Turkey: Fatwa Permits Government Loans For Housing Projects

Published January 15th, 2020 - 10:12 GMT
Turkey: Fatwa Permits Government Loans For Housing Projects
There has been debate about whether the Diyanet has become political following the dismissal of some imams who failed to follow guidelines set by the religious authority. (Shutterstock)
Highlights
Fatwa was approved by the Diyanet’s High Council of Religious Affairs, with a majority voting in favor of it

A new fatwa from Turkey’s top religious authority on Tuesday said that the government was allowed to take out loans with interest for its public housing projects.

The fatwa was issued by the country’s Directorate of Religious Affairs, the Diyanet. It said that taking out loans with interest was a sin except for the government’s public housing projects. “However, taking interest loans from the banks for setting up a new business or buying a car is a sin,” it added.

The fatwa was approved by the Diyanet’s High Council of Religious Affairs, with a majority voting in favor of it. According to the Diyanet, the distinction resides in the government’s aim of providing housing for low- and medium-income households, and the ruling is valid only for public banks.

Ali Gul, a lawyer who is an expert on taxation issues, criticized the decision. “Based on such a fatwa, private banks may claim that their intention is not obtaining interest income, but just contributing to the economy,” he told Arab News. “So, in this way, the interest loan that private banks apply also becomes lawful religiously. This religious edict means that when the state receives the interest, it is permissible.”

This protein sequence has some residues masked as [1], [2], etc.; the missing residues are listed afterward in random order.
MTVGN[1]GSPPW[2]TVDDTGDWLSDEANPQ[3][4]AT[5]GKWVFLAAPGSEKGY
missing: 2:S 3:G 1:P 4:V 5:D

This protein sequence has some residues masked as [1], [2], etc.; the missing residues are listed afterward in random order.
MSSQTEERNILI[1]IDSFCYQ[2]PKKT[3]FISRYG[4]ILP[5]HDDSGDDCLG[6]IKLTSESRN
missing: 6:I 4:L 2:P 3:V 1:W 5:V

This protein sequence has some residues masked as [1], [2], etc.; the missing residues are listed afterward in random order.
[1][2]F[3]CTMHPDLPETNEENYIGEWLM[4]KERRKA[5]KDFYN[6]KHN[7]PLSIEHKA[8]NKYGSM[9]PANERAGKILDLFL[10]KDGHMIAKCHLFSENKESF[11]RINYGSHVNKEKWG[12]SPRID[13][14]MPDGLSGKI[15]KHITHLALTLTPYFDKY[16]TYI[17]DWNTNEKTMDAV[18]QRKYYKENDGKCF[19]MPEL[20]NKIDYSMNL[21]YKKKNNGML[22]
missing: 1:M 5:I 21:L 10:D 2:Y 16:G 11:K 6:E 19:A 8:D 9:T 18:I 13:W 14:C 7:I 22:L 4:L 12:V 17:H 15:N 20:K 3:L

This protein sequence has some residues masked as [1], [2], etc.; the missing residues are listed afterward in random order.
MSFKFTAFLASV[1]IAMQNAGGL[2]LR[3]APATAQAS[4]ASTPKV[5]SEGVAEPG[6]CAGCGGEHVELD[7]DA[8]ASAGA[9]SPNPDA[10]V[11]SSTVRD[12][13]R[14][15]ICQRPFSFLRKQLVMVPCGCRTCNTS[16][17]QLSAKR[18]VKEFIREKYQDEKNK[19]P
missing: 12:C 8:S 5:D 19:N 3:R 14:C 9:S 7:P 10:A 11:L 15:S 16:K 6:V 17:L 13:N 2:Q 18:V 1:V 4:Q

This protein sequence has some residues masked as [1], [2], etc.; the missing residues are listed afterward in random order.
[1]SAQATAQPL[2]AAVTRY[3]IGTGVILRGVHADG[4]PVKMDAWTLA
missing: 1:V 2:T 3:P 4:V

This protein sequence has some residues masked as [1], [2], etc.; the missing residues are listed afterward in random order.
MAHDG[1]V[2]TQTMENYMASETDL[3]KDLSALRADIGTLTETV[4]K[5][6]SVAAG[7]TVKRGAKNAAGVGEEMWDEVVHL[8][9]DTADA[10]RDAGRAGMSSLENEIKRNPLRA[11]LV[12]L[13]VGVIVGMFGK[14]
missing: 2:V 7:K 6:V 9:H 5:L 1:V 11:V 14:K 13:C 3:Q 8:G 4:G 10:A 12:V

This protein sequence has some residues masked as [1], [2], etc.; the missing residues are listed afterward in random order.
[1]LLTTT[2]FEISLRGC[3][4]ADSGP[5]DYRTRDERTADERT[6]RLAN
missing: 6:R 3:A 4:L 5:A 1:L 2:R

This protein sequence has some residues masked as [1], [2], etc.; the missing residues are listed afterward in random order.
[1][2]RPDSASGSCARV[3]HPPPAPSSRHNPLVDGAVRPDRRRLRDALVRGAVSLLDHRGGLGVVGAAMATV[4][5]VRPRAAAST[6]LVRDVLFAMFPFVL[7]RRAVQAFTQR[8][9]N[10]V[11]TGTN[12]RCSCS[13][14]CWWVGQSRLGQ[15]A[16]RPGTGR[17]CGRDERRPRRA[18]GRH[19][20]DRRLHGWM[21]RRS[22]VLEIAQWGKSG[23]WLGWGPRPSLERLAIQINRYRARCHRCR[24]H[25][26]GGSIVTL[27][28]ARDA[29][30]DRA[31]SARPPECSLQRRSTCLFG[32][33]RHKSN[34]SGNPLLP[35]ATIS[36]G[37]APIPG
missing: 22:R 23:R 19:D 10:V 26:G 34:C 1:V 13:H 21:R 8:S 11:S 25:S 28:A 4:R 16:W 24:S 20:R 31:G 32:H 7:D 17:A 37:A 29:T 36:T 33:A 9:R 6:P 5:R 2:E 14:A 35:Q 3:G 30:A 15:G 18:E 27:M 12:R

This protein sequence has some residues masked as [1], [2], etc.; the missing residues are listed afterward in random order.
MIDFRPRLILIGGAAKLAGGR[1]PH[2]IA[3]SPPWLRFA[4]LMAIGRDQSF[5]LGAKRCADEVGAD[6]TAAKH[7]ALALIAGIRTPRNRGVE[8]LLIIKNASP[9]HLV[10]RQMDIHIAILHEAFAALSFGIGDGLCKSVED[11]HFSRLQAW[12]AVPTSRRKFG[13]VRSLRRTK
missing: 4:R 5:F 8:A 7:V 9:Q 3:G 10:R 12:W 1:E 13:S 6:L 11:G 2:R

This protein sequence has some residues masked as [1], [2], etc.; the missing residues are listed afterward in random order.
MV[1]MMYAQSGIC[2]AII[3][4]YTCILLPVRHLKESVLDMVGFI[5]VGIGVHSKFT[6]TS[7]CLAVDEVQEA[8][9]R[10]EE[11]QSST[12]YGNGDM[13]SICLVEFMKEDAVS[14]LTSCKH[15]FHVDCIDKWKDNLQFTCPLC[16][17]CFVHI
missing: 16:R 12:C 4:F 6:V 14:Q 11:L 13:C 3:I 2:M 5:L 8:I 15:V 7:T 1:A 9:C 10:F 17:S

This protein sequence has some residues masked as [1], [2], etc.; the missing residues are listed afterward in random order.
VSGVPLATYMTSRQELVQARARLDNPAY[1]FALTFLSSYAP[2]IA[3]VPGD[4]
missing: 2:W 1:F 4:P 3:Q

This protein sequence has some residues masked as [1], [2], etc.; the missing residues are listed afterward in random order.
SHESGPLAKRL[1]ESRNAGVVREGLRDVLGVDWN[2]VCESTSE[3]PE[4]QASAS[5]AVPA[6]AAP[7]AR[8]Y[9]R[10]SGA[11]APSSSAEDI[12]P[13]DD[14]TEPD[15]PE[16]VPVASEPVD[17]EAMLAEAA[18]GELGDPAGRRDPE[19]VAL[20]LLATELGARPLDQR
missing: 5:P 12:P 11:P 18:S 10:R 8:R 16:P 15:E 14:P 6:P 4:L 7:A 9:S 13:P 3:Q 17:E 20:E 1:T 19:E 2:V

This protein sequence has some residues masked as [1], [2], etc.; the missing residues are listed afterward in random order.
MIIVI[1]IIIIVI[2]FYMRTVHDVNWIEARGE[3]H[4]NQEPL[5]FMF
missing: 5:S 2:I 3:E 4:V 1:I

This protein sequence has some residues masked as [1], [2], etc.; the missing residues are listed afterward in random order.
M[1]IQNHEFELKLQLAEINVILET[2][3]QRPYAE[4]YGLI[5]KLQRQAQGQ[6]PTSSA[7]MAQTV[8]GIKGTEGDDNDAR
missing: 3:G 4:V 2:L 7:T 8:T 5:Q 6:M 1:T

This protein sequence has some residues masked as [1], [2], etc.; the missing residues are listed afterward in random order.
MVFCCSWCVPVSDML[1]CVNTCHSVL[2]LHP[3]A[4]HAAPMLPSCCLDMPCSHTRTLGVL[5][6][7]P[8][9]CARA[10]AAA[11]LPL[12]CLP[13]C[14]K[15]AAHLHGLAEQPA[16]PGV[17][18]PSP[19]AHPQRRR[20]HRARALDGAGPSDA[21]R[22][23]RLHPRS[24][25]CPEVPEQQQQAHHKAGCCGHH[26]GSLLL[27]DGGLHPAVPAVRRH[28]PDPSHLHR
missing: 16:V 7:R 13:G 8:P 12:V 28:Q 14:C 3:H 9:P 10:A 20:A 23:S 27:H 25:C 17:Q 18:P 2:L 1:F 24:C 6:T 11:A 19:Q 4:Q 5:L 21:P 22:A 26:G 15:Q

There has been debate about whether the Diyanet has become political following the dismissal of some imams who failed to follow guidelines set by the religious authority.

Among those sacked was an imam who disagreed with a Diyanet fatwa disallowing women to enter supermarkets without their husbands. Another cleric was also dismissed recently, due to his musical activities in a rock band.

The Diyanet budget, which exceeded TRY10 million ($1.8 million) in 2019, is also a talking point in Turkey because its expenses last year surpassed the overheads of six ministries.


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